While it is impractical to discuss all laws and regulations that regularly affect the business of the Company and its subsidiaries, set forth below is an overview of some of the major provisions and statutes that apply.

CAPITAL REQUIREMENTS

One of the most significant regulatory requirements for banking institutions is minimum capital, imposed as a ratio of capital to assets. The Federal Deposit Insurance Act, as amended (the FDIA), identifies five capital categories for insured depository institutions: well capitalized, adequately capitalized, undercapitalized, significantly undercapitalized and critically undercapitalized. It requires U.S. federal bank regulatory agencies to implement systems for “prompt corrective action” for insured depository institutions that do not meet minimum capital requirements based on these categories. Both federal and state banking regulation impose progressively more restrictive constraints on operations, management and capital distributions, depending on the category in which an institution is classified. Unless a bank is well capitalized, it is subject to restrictions on its ability to utilize brokered deposits and on other aspects of its operations. Generally, a bank is prohibited from paying any dividend or making any capital distribution or paying any management fee to its holding company if the bank would thereafter be undercapitalized.

As of December 31, 2020, the Company believes that its bank subsidiary was well capitalized, based on the prompt corrective action guidelines described above. On January 1, 2015, U.S. federal banking agencies implemented the new Basel III capital standards, which establish the minimum capital levels to be considered well-capitalized and revised the prompt corrective action requirements under banking regulations. The revisions from the previous standards include a revised definition of capital, the introduction of a minimum common equity tier 1 capital ratio and changed risk weightings for certain assets. Under the current rules, in order to avoid limitations on capital distributions (including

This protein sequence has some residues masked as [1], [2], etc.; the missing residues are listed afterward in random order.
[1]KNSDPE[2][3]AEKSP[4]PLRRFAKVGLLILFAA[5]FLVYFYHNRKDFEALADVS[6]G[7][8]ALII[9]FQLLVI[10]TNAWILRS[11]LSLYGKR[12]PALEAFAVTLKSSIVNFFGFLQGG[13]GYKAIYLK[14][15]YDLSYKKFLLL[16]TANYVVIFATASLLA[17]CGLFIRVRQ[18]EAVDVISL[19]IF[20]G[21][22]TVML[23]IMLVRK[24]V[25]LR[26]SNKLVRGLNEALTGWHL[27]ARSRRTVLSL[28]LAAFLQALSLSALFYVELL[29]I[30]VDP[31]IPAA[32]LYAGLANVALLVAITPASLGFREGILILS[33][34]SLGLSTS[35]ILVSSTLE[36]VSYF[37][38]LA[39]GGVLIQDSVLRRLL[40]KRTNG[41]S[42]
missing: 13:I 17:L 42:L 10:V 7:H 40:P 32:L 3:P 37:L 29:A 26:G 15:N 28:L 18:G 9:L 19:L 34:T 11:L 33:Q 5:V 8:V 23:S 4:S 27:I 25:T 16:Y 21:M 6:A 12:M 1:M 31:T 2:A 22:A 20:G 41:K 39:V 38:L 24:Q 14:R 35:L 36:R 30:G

10


dividend payments and certain discretionary bonus payments to executive officers), a banking organization must hold a capital conservation buffer above its minimum risk-based capital requirements of 2.50% of total risk weighted assets.

The capital to risk-adjusted assets requirements for minimum capital plus the applicable buffer, and the requirement to be “well capitalized,” are as follows:

 

 

Minimum Capital 

Well

 

    

Plus Buffer

    

Capitalized

  

Common equity tier 1 capital ratio

    

7.00

%  

6.50

%

Tier 1 capital ratio

 

8.50

%  

8.00

%

Total capital ratio

 

10.50

%  

10.00

%

In addition, see the discussion of the community bank leverage ratio under the Economic Growth, Regulatory Relief, and Consumer Protection Act below.

DIVIDEND RESTRICTIONS

The primary source of cash to pay dividends, if any, to the Company’s shareholders and to meet the Company’s obligations is dividends paid to the Company by the Bank and the Trust Company. Dividend payments by the Bank to the Company are subject to the laws of the Commonwealth of Pennsylvania, the Banking Code, the FDIA and the regulation of the PDB and the Federal Reserve. Under the Banking Act and the FDIA, a bank may not pay any dividends if, after paying such dividends, it would be undercapitalized under applicable capital requirements. In addition to these explicit limitations, the federal regulatory agencies are authorized to prohibit a banking subsidiary or bank holding company from engaging in unsafe or unsound banking practices. Depending upon the circumstances, the agencies could take the position that paying a dividend would constitute an unsafe or unsound banking practice.

It is the policy of the Federal Reserve that bank holding companies should pay cash dividends on common stock only out of income available from the immediately preceding year and only if prospective earnings retention is consistent with the organization’s expected future needs and financial condition. The policy provides that bank holding companies should not maintain a level of cash dividend that undermines the bank holding company’s ability to serve as a source of strength to its banking subsidiary. A bank holding company may not pay dividends when it is insolvent.

For more information regarding quarterly cash dividends, see Part II, Item 5. Market for the Registrant’s Common Equity, Related Stockholder Matters and Issuer Purchases of Equity Securities below.